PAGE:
The process is more stringent than the old lab-based NEDC (New European Driving Cycle) system. Current diesel cars are only required by European law to conform to RDE step 1 standards, meaning the Budget's requirement for step two could affect even the very latest models. This essentially means the government is penalising models that don't conform to a 2020 regulation from April 2018.

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The UK's Society of Motor Manufacturers and Traders boss Mike Hawes stated that the changes were unfair back in autumn. He said: "It's unrealistic to think that we can fast-track the introduction of the next generation of clean diesel technology which takes years to develop, in just four months. This budget will also do nothing to remove the oldest, most polluting vehicles from our roads in the coming years.”

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The new diesel tax hike, which Hammond said applies exclusively to cars, leaving van and lorry drivers unaffected, forms part of the government’s plans to fight Britain’s growing air quality problem, of which it labels diesel pollution a major contributor.

But Hawes believes that targeting the newest diesels is the wrong method to take. He said: "We know the government wanted to raise revenue to pay for the air quality plan. We recognise that they didn’t want to penalise existing diesel-car owners who bought their cars in good faith. But we want to encourage the latest technology”, referring to new diesel cars on the market. He added that there was “nothing in the budget about getting older vehicles off the road,” which are the worst offenders in the quest for better air quality".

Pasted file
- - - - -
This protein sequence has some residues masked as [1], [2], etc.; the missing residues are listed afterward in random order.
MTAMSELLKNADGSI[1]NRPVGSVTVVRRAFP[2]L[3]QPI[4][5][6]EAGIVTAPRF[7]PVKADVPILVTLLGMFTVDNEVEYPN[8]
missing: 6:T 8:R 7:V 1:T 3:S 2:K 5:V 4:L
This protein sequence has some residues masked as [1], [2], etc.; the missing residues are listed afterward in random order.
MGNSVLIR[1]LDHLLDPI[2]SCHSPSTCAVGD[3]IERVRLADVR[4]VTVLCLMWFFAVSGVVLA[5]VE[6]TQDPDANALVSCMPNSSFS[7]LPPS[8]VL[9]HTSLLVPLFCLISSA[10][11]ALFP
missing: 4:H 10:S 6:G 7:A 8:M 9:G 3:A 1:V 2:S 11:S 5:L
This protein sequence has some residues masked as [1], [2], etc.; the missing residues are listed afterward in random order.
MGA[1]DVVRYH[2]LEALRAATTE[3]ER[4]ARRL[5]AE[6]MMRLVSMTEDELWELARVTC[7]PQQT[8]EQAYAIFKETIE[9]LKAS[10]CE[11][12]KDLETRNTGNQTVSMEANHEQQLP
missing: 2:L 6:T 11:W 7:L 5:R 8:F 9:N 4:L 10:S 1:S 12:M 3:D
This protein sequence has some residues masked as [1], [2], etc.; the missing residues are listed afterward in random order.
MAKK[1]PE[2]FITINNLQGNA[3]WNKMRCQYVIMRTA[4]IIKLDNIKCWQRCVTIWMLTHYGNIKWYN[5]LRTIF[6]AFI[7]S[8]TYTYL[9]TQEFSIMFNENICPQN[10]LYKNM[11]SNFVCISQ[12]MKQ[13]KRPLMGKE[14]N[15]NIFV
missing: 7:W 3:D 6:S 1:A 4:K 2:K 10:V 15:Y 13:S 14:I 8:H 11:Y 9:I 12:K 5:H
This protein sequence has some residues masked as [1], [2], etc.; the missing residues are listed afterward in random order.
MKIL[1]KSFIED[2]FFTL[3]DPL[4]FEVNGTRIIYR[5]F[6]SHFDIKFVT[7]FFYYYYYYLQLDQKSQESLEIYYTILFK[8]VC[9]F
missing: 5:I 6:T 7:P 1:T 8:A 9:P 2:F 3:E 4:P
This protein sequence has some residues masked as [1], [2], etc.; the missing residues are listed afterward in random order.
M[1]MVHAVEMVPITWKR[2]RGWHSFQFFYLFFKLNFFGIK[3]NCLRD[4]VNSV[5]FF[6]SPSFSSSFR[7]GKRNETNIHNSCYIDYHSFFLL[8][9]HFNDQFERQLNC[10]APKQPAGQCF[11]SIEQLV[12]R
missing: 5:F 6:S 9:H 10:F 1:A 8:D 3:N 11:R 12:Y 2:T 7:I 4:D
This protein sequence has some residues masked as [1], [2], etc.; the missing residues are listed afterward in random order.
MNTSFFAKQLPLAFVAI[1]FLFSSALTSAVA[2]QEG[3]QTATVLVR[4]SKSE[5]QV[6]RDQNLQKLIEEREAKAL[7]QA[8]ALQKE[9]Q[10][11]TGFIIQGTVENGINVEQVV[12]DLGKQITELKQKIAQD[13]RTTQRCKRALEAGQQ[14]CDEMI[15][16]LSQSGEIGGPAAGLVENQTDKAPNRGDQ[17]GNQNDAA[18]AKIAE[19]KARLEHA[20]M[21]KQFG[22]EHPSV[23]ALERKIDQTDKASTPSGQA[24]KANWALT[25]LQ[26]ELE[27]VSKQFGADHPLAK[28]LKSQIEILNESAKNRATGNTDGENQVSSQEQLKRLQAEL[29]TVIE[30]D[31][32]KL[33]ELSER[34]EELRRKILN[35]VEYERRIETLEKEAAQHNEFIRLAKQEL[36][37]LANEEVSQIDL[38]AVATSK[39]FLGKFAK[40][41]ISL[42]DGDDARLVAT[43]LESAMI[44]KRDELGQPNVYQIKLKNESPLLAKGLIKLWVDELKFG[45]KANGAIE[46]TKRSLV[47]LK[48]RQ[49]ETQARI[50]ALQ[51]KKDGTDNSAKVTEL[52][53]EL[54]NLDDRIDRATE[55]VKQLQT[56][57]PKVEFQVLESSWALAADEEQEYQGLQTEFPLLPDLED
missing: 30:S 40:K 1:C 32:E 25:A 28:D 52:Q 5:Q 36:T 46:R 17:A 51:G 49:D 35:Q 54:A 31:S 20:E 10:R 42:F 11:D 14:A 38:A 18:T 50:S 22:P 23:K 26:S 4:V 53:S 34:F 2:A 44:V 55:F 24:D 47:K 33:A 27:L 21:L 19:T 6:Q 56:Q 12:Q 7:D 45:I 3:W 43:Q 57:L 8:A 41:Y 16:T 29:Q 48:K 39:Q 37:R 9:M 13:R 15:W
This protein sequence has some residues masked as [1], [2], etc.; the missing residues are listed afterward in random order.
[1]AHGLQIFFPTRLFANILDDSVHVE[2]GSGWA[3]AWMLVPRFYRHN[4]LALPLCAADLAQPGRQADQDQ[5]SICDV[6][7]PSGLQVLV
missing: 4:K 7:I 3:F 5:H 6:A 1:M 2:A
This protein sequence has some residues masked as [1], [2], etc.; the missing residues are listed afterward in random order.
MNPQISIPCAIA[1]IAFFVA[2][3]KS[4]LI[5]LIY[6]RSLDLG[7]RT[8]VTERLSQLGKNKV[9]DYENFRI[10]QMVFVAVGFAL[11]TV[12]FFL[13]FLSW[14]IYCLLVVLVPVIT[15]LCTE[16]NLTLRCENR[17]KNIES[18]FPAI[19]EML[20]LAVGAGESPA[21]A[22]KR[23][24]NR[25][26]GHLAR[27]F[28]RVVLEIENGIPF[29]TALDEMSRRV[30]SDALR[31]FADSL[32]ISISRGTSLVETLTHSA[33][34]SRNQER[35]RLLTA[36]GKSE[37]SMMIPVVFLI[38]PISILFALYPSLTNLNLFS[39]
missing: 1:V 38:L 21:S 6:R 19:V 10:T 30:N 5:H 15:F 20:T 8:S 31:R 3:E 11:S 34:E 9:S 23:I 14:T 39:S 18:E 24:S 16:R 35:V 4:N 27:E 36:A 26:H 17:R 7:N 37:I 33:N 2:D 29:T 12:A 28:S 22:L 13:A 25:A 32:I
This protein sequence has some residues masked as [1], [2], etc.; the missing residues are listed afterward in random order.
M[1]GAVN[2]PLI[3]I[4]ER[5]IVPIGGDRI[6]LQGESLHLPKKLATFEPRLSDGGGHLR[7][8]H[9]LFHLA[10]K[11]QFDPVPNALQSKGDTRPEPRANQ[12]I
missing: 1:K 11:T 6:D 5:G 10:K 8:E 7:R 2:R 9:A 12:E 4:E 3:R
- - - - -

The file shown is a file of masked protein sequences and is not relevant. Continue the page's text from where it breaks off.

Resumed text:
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Hammond said that the money generated by the raised diesel taxes, which the government estimates will amount to £70 million in 2018 and £35m the year after, would be used to fund air quality improving projects.

Referring to the changes to diesel company car tax, the AA's director of fleet and SMEs (small and medium sized enterprises), Stuart Thomas, said that the new adjustments have been met with confusion.